- Braxton Miller, WR Ohio State PR:NR
It was difficult to predict how the transition would go for Ohio State’s Braxton Miller, who moved to wide receiver after losing out on the three-way battle for quarterback. Miller had a huge opening game on national television and set the stage for the rest of the season. While that proved to be Miller’s best game as a receiver, he did enough, at least in my opinion, to show he could play in the NFL. While I don’t expect this, some have even mocked him in the late first round of the NFL Draft. Based on what we know now, he’s a late first round dynasty rookie pick who has some upside. For whatever reason, his age is not being talked about as a negative, though he’s in the Kelvin Benjamin range as an older the normal rookie.
- Leonte Carroo, WR Rutgers PR:52
You’ll see a lot of parity in the rookie wide receiver ranks and I’ve grouped a few of them together in this range. Right now, they are tough to separate. I loved how dominant Leonte Carroo was on the field for Rutgers, but the off-field incident that landed him on the sidelines isn’t being discussed enough. Carroo reportedly assaulted a female and it looked like his college career could be over. Like they often do, the charges went away and Carroo returned to the field. Based on talent alone, I’d rank Carroo higher on this list, but I am concerned about these off-field issues.
42.Pharoh Cooper, WR South Carolina PR: 31
At South Carolina, Pharoh Cooper did a little bit of everything. Because he took snaps as a quarterback, running back and receiver, while also playing special teams, he’s been compared to Randall Cobb. I don’t see them as the same type of player, but Cooper could have an impact in the NFL. His size is a bit of a concern, but utilizing smaller receivers is becoming the trend in the league. Cooper is a player who is being somewhat overlooked in the pre-draft process, which could result in him falling to the second round of rookie drafts.
- Will Fuller, WR Notre Dame PR:NR
At Notre Dame, Will Fuller overcame a deep group of pass catchers to emerge as the star. Fuller plays bigger than his 6-foot-0 and 172-pound frame might suggest, but does have top end speed you’d expect from a “smaller” receiver. Fuller is a guy who might have to land in just the right spot to succeed. I actually could see him falling down this list by the next installment.
- Breshad Perriman, WR BAL PR:16
After an impressive pre-draft performance, Breshad Perriman’s dynasty value exploded as he became a lock for the first round of rookie drafts after not receiving much fanfare throughout his final college season. Perriman never made it to the field though as he dealt with a leg injury all season and now reports say he still hasn’t been cleared. The concern is growing if Perriman can ever be a factor in dynasty leagues.
- Allen Hurns, WR JAX PR:NR
Looking back, I really wonder what I (and many others) were missing when it comes to Jaguars’ receiver Allen Hurns. He had a very impressive rookie season in which he outplayed his teammates, Marqise Lee and Allen Robinson, who missed time with an injury. But still, we essentially ignored him as a dynasty asset. After a late season injury issue, Hurns finished the season as the WR18. While he was overshadowed by the emergence of Robinson, Hurns has shown he can be a fantasy starter, and he’s still being underrated.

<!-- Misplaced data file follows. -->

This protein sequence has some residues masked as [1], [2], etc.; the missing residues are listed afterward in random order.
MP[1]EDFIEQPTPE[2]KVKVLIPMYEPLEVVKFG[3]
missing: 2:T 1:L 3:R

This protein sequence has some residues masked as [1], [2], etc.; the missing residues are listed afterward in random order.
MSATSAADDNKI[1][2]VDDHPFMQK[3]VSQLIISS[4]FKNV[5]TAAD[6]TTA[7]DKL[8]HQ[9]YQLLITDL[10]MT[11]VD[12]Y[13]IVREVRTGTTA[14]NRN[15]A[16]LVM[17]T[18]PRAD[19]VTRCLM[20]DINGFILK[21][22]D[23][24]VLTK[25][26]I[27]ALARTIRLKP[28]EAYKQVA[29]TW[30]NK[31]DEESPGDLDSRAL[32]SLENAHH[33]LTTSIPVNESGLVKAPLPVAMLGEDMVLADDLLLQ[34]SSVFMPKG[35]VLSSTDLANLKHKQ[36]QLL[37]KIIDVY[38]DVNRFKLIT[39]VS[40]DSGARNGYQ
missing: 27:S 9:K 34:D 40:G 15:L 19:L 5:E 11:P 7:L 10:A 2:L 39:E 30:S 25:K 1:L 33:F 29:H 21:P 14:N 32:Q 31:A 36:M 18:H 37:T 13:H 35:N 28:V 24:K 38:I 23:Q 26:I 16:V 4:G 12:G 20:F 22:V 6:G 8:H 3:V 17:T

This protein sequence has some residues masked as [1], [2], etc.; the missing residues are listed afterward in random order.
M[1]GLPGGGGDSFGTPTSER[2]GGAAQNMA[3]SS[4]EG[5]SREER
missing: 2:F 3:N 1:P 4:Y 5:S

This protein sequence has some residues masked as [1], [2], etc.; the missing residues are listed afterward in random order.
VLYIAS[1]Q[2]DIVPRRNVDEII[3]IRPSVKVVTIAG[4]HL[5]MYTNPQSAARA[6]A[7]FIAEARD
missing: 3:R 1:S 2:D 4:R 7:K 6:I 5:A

- Stefon Diggs, WR MIN PR:NR
After an up and down college career, Stefon Diggs entered the NFL with very low expectations placed upon him from fantasy owners. There didn’t seem to be many believers left, but Diggs proved us wrong as he was clearly the Vikings’ best receiving threat. Like many smaller, speedy receivers, he was a boom or bust weekly option, but showed some clear upside. I have some concerns about Diggs if the Vikings try to make him their WR1, as I see his game being more suited as the Robin to someone else’s Batman.
- John Brown, WR ARZ PR:51
Another small receiver who has flourished in his first two years is John Brown of Arizona. Despite playing alongside both Larry Fitzgerald and Michael Floyd, Brown has put up some big time fantasy numbers, showing there is enough to go around as long as Carson Palmer is playing quarterback. Brown is a bit older than you might think, as he will enter his third NFL season at age 26. This hurts his long-term dynasty value somewhat, but considering his production has been greater than his price tag, it may not matter.
- Devin Funchess, WR CAR PR: 43
Following the injury to Kelvin Benjamin during last pre-season, we all assumed rookie Devin Funchess, who had already been compared to Benjamin, would step right in and fill the void. While the Panthers had a tremendous season, Funchess wasn’t really part of that success. Funchess caught just 31 passes on the season, with a large number of those in the final four regular season games. Mind you, that is a good thing as we move forward towards the 2016 season. With Benjamin back to draw the attention of the defense, the Panthers can continue to ease Funchess into their offense. I am expecting a big sophomore season from the former Michigan Wolverine.
- Josh Doctson, WR Texas Christian PR:64